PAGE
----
Clark v. Lombardi

Filing 110

MEMORANDUM AND ORDER: IT IS HEREBY ORDERED that the motion of Defendants Jean Johnson, S. Keetes, George Lombardi, and Doug Prudden to dismiss Plaintiff's complaint as to them is DENIED. (Doc. No. 79) Signed by District Judge Audrey G. Fleissig on 10/29/2012. (KSM)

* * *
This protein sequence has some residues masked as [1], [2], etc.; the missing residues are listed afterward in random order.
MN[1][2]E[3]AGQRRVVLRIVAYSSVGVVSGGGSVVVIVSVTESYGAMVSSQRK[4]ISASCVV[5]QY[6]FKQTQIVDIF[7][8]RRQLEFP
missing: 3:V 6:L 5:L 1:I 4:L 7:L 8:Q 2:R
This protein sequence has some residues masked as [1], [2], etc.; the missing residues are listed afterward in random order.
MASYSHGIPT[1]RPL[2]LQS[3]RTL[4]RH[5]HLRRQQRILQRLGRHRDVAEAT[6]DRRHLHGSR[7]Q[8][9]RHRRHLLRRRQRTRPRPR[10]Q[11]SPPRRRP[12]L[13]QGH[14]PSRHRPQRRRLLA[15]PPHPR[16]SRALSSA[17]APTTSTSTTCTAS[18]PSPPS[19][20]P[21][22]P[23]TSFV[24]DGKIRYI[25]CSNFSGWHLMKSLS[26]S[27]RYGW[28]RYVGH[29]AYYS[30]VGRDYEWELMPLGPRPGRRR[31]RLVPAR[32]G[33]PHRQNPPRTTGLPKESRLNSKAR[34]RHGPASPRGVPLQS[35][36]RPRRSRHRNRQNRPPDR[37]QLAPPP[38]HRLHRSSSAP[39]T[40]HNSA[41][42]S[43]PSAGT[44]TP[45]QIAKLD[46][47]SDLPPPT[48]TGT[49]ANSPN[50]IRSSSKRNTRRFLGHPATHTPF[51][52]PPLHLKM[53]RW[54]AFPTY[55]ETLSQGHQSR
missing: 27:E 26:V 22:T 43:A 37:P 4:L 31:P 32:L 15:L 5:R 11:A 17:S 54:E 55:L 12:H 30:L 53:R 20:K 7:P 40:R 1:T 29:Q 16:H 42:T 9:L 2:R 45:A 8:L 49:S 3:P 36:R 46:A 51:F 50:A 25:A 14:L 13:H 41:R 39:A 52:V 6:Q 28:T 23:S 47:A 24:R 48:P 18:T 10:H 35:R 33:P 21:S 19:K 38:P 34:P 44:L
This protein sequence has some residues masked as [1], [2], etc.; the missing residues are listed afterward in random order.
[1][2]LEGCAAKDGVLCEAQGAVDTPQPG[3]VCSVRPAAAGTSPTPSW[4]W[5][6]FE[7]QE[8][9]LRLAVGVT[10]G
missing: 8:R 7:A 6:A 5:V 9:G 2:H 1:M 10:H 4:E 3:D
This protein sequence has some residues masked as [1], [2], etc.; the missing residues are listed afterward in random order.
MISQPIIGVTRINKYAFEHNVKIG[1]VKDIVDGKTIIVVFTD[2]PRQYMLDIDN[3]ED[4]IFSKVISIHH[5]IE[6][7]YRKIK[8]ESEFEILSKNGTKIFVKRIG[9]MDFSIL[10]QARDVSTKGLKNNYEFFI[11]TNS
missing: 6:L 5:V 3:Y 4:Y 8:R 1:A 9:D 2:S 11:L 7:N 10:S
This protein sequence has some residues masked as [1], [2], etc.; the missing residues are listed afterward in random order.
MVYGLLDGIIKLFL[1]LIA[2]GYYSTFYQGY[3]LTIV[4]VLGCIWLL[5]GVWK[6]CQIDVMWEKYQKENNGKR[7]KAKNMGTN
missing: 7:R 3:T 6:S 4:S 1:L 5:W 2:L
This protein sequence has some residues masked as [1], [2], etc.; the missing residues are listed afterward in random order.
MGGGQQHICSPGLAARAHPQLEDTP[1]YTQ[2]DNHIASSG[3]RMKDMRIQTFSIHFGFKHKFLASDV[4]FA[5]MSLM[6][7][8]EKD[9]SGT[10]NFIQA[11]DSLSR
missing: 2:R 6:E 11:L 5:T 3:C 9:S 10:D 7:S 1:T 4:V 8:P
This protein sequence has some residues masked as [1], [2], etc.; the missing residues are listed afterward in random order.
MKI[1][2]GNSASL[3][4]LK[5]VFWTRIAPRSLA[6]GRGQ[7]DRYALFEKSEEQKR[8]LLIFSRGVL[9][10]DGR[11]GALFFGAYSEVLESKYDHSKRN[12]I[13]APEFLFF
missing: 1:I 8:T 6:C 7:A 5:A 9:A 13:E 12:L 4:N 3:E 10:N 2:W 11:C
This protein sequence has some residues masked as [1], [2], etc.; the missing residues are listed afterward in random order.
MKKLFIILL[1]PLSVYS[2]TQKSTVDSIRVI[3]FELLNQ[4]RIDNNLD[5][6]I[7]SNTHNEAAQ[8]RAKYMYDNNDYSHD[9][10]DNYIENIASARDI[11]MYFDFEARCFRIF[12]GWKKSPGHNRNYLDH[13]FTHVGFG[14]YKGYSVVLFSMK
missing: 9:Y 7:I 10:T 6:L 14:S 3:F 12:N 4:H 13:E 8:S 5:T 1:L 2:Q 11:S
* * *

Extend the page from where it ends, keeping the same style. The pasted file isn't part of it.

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UNITED STATES DISTRICT COURT EASTERN DISTRICT OF MISSOURI NORTHERN DIVISION AARON CLARK, Plaintiff, v. GEORGE LOMBARDI, et al., Defendants. ) ) ) ) ) ) ) ) ) No. 2:10CV00066 AGF MEMORANDUM AND ORDER Plaintiff Aaron Clark, brings this action under 42 U.S.C. § 1983, claiming that while he was an inmate in the custody of the Missouri Department of Corrections (“MDOC”), his constitutional rights were violated due to Defendants’ indifference to a serious spinal cord injury he sustained, resulting in permanent lower body paralysis. Plaintiff names 15 individual Defendants and one corporate Defendant. Now before the Court is the motion, filed jointly by four individual Defendants, to dismiss the complaint for failure to state a claim. BACKGROUND Plaintiff initiated this action pro se on October 20, 2010. On August 31, 2012, with the assistance of appointed counsel, Plaintiff filed a motion for leave to file an amended complaint, which was granted on September 24, 2012. Plaintiff alleges in his amended complaint that “in early April 2009,” while he was an inmate at the Western Missouri Correctional Center (“WMCC”), he was assaulted by another inmate and rendered unconscious. Shortly after the assault, Plaintiff was discovered by staff members and a medical emergency was announced. Plaintiff was transported to the WMCC medical unit, and although he suffered a severe spinal cord injury, which Plaintiff alleges “was obvious to a layman,” an examination documented only head and jaw lacerations. Plaintiff alleges that it was not until June 8, 2009, that a cervical spinal MRI was conduced at an outside hospital and that it revealed the severe spinal injury. That same day he underwent a discectomy and fusion at the hospital, after which he contends he was informed by doctors at the hospital that he would never walk again and would remain paralyzed, and that the permanency of his injury was “due directly to Defendants’ delay in treatment for the spinal cord injury and their refusal to authorize outside treatment.” Plaintiff alleges that it was obvious “to each of the Defendants, upon visual observation of Plaintiff that he was suffering from a serious medical condition, in that” among other things, he exhibited numbness in his hands, was incontinent, and could not use his legs. Plaintiff further alleges that he “made repeated requests to each Defendant, verbally and in writing, regarding the lack of medical treatment,” and despite this, he did not receive necessary medical care. (Doc. No. 85 ¶¶ 43 & 45.) He alleges that Defendants accused him of malingering and did not perform an MRI until June, so that his spinal cord injury went undiagnosed for two months. Later in the amended complaint, Plaintiff alleges that “[e]ach Defendant knew, or reasonably should have known, of Plaintiff’s serious medical needs when Defendants personally observed -2- Plaintiff or when on multiple occasions, Plaintiff personally informed them or through correspondence informed them, that he was not receiving care for . . . a spinal injury.” Id. ¶ 71. On October 14, 2009, Plaintiff was transferred to the Northeast Correctional Center (“NECC”). He alleges that he immediately began demanding treatment for his spinal cord injury, including neurological consults and physical therapy, but that these requests were denied causing further deterioration of his condition. Plaintiff alleges that while at NECC he personally told Defendant Douglas Prudden, the Warden at NECC, at least three different times that he (Plaintiff) was not being treated for his serious medical needs. The 15 individual Defendants named in the original and amended complaints include the movants: Pruden; George Lombardi, the Director of MDOC at all relevant times; Jean Johnson, the warden at WMCC; and Shannon Keeter, the assistant warden at WMCC In Count I of the amended complaint, Plaintiff claims that all the named Defendants were deliberately indifferent to his serious medical needs, in violation of Plaintiff’s federal constitutional rights. This is the only count directed to Defendants Lombardi, Keeter, Johnson, and Prudden. In Counts II through VII of the amended complaint Plaintiff adds state law claims of medical negligence against the other named Defendants, who are medical and mental health care providers. On August 17, 2012, Plaintiff was released from MDOC custody. -3- Defendants Lombardi, Keeter, Johnson, and Prudden argue that the amended complaint fails as to them because Plaintiff has not alleged that they were personally involved in the alleged constitutional violations, or in the alternative, that they are entitled to qualified immunity. Plaintiff responds that the allegations in the amended complaint allege sufficient personal involvement on behalf of these Defendants to withstand a motion to dismiss. DISCUSSION To withstand a motion to dismiss, a complaint must contain enough facts to “state a claim to relief that is plausible on its face.” Bell Atl. Corp. v. Twombly, 550 U.S. 544, 570 (2007). “[C]onclusory statements” and “naked assertion[s] devoid of further factual enhancement” are insufficient. Ashcroft v. Iqbal, 556 U.S. 662, 678 (2009) (internal quotation marks and citation omitted). Courts must accept a plaintiff’s factual allegations as true but need not accept a plaintiff’s legal conclusions. Id. Retro Television Network, Inc. v. Luken Commc’ns, LLC, No: 12-1287, F.3d (8th Cir. Oct. 17, 2012). To state a claim for unconstitutional medical mistreatment, Plaintiff must plead facts sufficient to indicate deliberate indifference to serious medical needs. Estelle v. Gamble, 429 U .S. 97, 106 (1976); Carpenter v. Gage, 686 F.3d 644, 650 (8th Cir. 2012). To establish deliberate indifference, Plaintiff “must prove an objectively serious medical need and that prison officials knew of the need but deliberately disregarded it.” McCaster v. Clausen, 684 F.3d 740, 746 (8th Cir. 2012) (citations omitted). -4- As Defendants Lombardi, Keeter, Johnson, and Prudden argue, supervisors can only “incur liability [under § 1983] . . . for their personal involvement in a constitutional violation, or when their corrective inaction amounts to deliberate indifference to or tacit authorization of the violative practices.” Langford v. Norris, 614 F.3d 445, 460 (8th Cir. 2010) (citations omitted). Supervisors cannot be held vicariously liable under § 1983 for the actions of a subordinate. To state a claim, the plaintiff must plead that the supervising official, through his own individual actions, has violated the Constitution. The general responsibility for supervising the operation of a facility is not sufficient to establish personal liability. A bare allegation that someone in supervisory authority has been deliberately indifferent, without any specification of that person’s contact in fact with the plaintiff, or even an explicit charge of inadequate training or supervision of subordinates, is not sufficient to state a § 1983 claim. Beaulieu v. Ludeman, 690 F.3d 1017, 1030-31 (8th Cir. 2012) (citations omitted). Here, Plaintiff’s allegations go further than assert that the four Defendants in question are liable because of their supervisory roles with the MDOC. Rather the amended complaint includes allegations of their direct knowledge of Plaintiff’s serious medical needs and a disregard for those needs, allegations which defeat these Defendants’ motion to dismiss. See, e.g., Cox v. Wallace, No. 1:12CV11 CEJ, 2012 WL 3733538, at *4 (E.D. Mo. Aug. 28, 2012). The above four Defendants assert, alternatively, that they are entitled to qualified immunity. “Qualified immunity shields government officials from liability when their -5- conduct does not violate clearly established statutory or constitutional rights of which a reasonable person would have known.” McCaster, 684 F.3d at 746 (citation omitted). To determine whether defendants are entitled to qualified immunity, [a court] examines (1) whether the facts alleged or shown, construed in the light most favorable to [the plaintiff], establish a violation of a constitutional right, and (2) whether that constitutional right was clearly established at the time of the alleged misconduct, such that a reasonable official would have known that her actions were unlawful. The defendants are entitled to qualified immunity unless the answer to both of these questions is yes. Id. Here, without the benefit of sufficient factual development, the Court is unable to determine whether a reasonable factfinder could find that the one or more of the four Defendants at issue would have known that his or her actions would have resulted in Plaintiff being denied medical care for a serious medical need. Therefore, at this stage of the litigation, the Court cannot reach a conclusion as to whether or not any of these Defendants are entitled to the benefit of qualified immunity. See, e.g., Cox, 2012 WL 3733538, at *4; Baily v. Calvin, No. 4:11CV414 DDN, 2012 WL 4092456, at *4 (E.D. Mo. Sept. 17, 2012); Lenoir v. Marcee, No. 4:10CV01957 JCH, 2011 WL 1298762, at *5 (E.D. Mo. Apr. 5, 2011). -6- CONCLUSION Accordingly, IT IS HEREBY ORDERED that the motion of Defendants Jean Johnson, S. Keetes, George Lombardi, and Doug Prudden to dismiss Plaintiff’s complaint as to them is DENIED. (Doc. No. 79.) ________________________________ AUDREY G. FLEISSIG UNITED STATES DISTRICT JUDGE Dated this 29th day of October, 2012. -7-